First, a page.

Satisfy Your Inner Child and Adult With Gorgeous Disney Posters for Grown-Ups

You will want to take a look at these stunning movie posters from beloved Disney movies. These new movie posters from movies like Lilo and Stitch and 101 Dalmatians, are Disney movies that don't lose their charm, no matter what age you are. The new prints are featured at Never Grow Up, which Mondo is presenting alongside the Cyclops Print Works. The new show runs from April 28 through May 13. Once the new show opens, 200 to 500 copies of each Disney poster will go up for sale. During the first weekend of the show, the new posters will only be available in-person at the Mondo gallery. After that, the new posters will go for sale online. But once the new posters are gone, they’re gone there will be no more available, so for Disney fans who want them, they will want to scoop up their favorite fast. These new Disney prints are from Mondo’s, who create limited edition screen printed posters from favorite classic and contemporary films, television shows and comics. The new series of prints are called Never Grow Up: A Disney Art Show. These new prints feature the work of 30 artists, each of whom got to commemorate their favorite animated Disney movie of the last 80 years. You will find everything from Ken Taylor’s futuristic take on 2014’s Big Hero 6 to James Flames’ twist on the 1937’s Snow White and the Seven Dwarves.

For Mondo, the Austin, Texas-based print shop and gallery, Disney is a somewhat of a natural fit. “Mitch Putnam, the co-founder of Mondo, says that "The movies were a big part of our childhood, and are a big part of our lives now.” The same is true for the artists of this new poster series. Artist Flames learned to draw by tracing Uncle Scrooge’s beak and Mickey Mouse’s ears and still remembers watching the re-released Snow White movie when he was five years old at the Kingsway Theater in Brooklyn, New York. Flames was so taken with the Disney movie that he cut out the newspaper review and folded it into his drawing sketchbook, drawing the bow and outstretched hands again and again. In Flames poster for the Mondo show, he drew Snow White and the woodland creatures emerging from a drafting table, commemorating the illustrators who created the first-ever feature-length animated film.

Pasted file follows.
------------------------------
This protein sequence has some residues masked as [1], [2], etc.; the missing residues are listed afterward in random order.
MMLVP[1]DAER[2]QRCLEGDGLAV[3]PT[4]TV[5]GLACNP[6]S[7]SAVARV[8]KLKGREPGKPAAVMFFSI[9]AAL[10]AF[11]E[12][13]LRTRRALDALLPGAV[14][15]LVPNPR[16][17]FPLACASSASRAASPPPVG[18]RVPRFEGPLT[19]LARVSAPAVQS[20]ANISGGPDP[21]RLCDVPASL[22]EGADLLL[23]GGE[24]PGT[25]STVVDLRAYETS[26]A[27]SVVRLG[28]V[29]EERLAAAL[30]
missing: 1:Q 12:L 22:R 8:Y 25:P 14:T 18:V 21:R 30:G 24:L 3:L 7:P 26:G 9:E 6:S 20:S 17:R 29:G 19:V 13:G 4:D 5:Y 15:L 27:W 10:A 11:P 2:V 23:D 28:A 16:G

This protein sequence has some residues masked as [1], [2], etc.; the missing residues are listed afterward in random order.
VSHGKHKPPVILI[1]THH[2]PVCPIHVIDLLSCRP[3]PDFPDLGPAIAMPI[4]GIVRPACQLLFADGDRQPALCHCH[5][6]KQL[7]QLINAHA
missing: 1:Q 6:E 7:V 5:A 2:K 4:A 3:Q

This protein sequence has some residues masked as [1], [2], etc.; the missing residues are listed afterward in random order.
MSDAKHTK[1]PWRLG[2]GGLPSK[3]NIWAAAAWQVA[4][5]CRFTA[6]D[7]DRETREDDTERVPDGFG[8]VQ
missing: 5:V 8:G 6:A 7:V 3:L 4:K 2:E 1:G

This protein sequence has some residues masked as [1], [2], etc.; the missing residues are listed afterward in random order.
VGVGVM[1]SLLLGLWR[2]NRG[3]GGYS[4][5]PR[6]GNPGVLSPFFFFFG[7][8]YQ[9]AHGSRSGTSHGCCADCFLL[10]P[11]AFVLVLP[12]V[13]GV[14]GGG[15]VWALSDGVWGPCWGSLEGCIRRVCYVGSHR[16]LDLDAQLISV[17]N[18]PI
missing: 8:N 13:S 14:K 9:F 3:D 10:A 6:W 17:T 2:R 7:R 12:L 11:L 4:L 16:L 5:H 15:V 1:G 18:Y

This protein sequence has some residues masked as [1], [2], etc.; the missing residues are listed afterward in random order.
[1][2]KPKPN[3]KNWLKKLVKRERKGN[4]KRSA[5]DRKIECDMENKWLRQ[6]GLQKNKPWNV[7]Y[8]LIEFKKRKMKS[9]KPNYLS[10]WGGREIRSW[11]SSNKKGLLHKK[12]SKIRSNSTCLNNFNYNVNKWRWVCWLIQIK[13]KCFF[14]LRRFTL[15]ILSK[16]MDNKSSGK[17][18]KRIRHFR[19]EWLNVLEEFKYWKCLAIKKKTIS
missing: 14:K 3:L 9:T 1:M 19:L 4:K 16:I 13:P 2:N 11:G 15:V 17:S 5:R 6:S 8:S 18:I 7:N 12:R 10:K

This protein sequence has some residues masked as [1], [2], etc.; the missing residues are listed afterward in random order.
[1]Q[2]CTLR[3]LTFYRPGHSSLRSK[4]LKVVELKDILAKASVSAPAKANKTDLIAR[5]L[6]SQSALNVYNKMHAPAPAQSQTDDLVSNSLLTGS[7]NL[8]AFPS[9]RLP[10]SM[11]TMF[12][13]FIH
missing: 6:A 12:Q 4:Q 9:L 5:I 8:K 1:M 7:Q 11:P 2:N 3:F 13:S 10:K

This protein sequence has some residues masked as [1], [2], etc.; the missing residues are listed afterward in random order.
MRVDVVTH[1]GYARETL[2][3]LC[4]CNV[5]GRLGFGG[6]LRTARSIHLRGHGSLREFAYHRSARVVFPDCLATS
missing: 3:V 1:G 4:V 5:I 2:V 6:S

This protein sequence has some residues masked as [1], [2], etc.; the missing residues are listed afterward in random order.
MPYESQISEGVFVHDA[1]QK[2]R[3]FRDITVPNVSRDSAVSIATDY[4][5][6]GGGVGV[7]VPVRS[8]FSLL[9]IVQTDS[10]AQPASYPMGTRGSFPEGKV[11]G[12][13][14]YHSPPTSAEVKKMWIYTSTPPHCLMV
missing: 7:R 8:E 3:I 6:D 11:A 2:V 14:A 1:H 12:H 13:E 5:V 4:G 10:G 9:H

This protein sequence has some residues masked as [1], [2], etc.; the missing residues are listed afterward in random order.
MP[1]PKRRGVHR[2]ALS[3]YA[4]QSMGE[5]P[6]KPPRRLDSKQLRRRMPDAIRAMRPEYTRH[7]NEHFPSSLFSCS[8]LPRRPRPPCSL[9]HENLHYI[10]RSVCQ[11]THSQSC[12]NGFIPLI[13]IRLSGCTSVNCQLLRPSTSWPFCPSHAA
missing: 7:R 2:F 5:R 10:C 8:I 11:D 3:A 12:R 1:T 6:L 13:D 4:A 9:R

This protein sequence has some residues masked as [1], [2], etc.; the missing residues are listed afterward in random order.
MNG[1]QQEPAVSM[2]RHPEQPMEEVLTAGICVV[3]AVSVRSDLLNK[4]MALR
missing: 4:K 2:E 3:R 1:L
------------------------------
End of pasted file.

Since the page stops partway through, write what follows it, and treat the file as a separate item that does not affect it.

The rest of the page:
In 1923, in Kansas City, Missouri, animator Walt Disney created a new short film that was titled Alice's Wonderland. The new film featured child actress Virginia Davis interacting with animated characters. After the bankruptcy in 1923 of his previous firm, called Laugh-O-Gram Studios, Walt Disney moved to Hollywood to join his brother, Roy O. Disney. It was then that film distributor Margaret J. Winkler of M.J. Winkler Productions contacted Disney with her plans to distribute a whole series of Alice Comedies purchased for $1,500 per reel with Walt Disney as a production partner. Brothers Walt and Roy Disney then formed Disney Brothers Cartoon Studio that same year. With more animated films that followed after Alice. In January of 1926, with the completion of the Disney studio on Hyperion Street, the Disney Brothers Studio's name was changed to the Walt Disney Studio. After the demise of the Alice comedies, Walt Disney then developed an all-cartoon series that starred his first original character, Oswald the Lucky Rabbit, which was then distributed by Winkler Pictures through Universal Pictures.

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